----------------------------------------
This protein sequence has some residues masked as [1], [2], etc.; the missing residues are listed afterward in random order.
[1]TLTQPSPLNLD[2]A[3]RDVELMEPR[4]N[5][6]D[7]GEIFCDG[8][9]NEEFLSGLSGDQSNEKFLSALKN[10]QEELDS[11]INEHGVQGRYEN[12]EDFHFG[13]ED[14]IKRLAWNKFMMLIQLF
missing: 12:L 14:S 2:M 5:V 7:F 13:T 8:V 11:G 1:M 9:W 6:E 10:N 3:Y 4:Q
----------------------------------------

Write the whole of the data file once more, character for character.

This protein sequence has some residues masked as [1], [2], etc.; the missing residues are listed afterward in random order.
[1]TLTQPSPLNLD[2]A[3]RDVELMEPR[4]N[5][6]D[7]GEIFCDG[8][9]NEEFLSGLSGDQSNEKFLSALKN[10]QEELDS[11]INEHGVQGRYEN[12]EDFHFG[13]ED[14]IKRLAWNKFMMLIQLF
missing: 12:L 14:S 2:M 5:V 7:F 13:T 8:V 11:G 1:M 9:W 6:E 10:N 3:Y 4:Q